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Transcript of Urinary Diversions
Preservation of renal function
Prevention of recurrent infection
Elimination of need for permanent indwelling catheters
Bladder cancer requiring cystectomy
Neurogenic bladder conditions that threaten renal function
Severe radiation injury to the bladder
Intractable incontinence in females
Chronic pelvic pain syndromes
Dysfunctional bladders that result in persistent bleeding
Obstructed ureters Urinary Diversions Uzoma Anele, MS-IV September 28, 2012 To introduce the history and purpose of urinary diversion To understand the indications for diversion types To be aware of the complications of various methods To introduce the various types of urinary diversions Objectives Objectives 1800 2000 1900 1852 The first reported urinary diversion into a segment of bowel by Simon 1950 Bricker refines and popularizes the ileal conduit form of urinary diversion Orthotopic reconstruction replaces the ileal conduit as the standard form of reconstruction in many centers worldwide 1982 The first continent diversion previously described by Gilchrist and colleagues but reintroduced by Kock Urinary Diversion Types Cutaneous Ureterstomy Cutaneous conduits Catherizable Orthotopic
Bladder Replacement Uretero-sigmoidostomy Incontinent Continent goals of urinary diversion after cystectomy have evolved from simple diversion and protection of the upper tracts to functional and anatomic restoration as close as possible to the natural preoperative state (hautmann, et al) initially described as a means of diversion in children
later used in adults with ureteral obstruction, generally from malignancy
stomal stenosis rate of 50% in endocutaneous ureterostomy has limited its application. most common form of cutaneous diversion
15- to 20-cm-long distal ileal segment is isolated, and ureters are implanted in the proximal end Incidence of both sepsis and renal failure is greater in patients with uretero-sigmoidostomy than in those with conduits http://www.prostatechicago.com/bladder-cancer/treatment-options/surgery/ileal-conduit.php http://www.kmle.co.kr/search.php?Search=cutaneous+ureterostomy&Page=5 https://encrypted-tbn3.gstatic.com/images?q=tbn:ANd9GcQEKaDMEiovGcqOysJLDvheCdwX9Mz6PwxX_KUd07kvUD8LYMss http://www.kumed.com/health-library/content?contenttypeId=3&contentId=41095 http://kidney.niddk.nih.gov/kudiseases/pubs/urostomy/ Relies on the external urethral sphincter for continence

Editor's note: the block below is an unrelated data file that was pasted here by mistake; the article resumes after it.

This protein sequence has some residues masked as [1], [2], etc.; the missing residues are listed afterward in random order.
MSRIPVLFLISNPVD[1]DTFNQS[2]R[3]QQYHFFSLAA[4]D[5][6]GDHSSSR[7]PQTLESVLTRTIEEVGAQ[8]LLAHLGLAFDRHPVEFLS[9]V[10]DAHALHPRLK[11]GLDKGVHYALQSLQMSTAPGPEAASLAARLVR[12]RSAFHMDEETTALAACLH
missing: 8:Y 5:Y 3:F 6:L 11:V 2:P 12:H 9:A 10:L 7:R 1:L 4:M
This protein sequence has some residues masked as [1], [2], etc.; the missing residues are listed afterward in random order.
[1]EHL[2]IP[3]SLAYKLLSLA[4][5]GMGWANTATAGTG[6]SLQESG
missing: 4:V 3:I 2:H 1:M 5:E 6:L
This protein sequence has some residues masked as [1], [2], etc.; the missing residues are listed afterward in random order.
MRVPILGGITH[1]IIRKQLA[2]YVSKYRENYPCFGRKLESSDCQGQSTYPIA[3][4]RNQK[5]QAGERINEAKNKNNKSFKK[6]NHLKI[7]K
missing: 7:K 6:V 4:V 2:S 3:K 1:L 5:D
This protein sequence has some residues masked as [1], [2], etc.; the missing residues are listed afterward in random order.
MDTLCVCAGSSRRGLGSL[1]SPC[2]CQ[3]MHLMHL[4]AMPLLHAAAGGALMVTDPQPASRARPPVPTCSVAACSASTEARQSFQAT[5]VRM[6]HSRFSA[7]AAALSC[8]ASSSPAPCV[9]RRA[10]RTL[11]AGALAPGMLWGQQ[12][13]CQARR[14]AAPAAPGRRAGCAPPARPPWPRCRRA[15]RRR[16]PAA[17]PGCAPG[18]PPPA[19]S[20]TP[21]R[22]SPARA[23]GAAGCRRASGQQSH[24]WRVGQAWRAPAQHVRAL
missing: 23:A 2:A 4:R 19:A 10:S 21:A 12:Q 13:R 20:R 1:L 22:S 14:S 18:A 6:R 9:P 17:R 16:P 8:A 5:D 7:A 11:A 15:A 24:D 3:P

Most patients are continent and able to void to completion without the need for intermittent catheterization. Continent Diversions Uretero-sigmoidostomy Orthotopic Bladder Replacement Catherizable Incontinent Diversions Cutaneous Ureterstomy Cutaneous Conduits No longer particularly indicated due to complications main purpose is to diminish operative invasiveness
first choice for patients who can undergo cystectomy but not urinary diversion with the use of a bowel segment Ileal - the most common form of diversion used in conjunction with cystectomy and simplest type of conduit
Jejunal - acquired a bad reputation because of several reports in the 1970s on "jejunal conduit syndrome"
Colonic - most often used when high-dose irradiation has been given previously (transverse) Patient must have adequate external sphincter mechanism and non-obstructed urethra
Reservoir must be sufficiently compliant
Reservoir must have adequate volume to allow for reasonable voiding intervals Ideal in patients for whom orthotopic bladder replacement is contra-indicated Urolithiasis Risk of Cancer Infection Mucous Production Diarrhea Metabolic Abnormalities References
1. Rink M., Kluth L., Eichelberg E., Fisch M., Dahlem R. "Continent
Catheterizable Pouches for Urinary Diversion." European Urology
Supplements. 2010 9, p754-762
2. Hautmann R., et al. "Urinary Diversion." Journal of Urology. 2007. 69, p17-49
3. Dahl, D., McDougal W., "Use of Intestinal Segments in Urinary Diversion"
Campbell's Chapter 85
4. E., Skinner D., Stein J. "Orthotopic Urinary Diversion" Campbell's Chapter 87
5. Costa J. "Urinary Diversions and Neobladders
Treatment & Management" http://emedicine.medscape.com/article/451882-treatment#a1128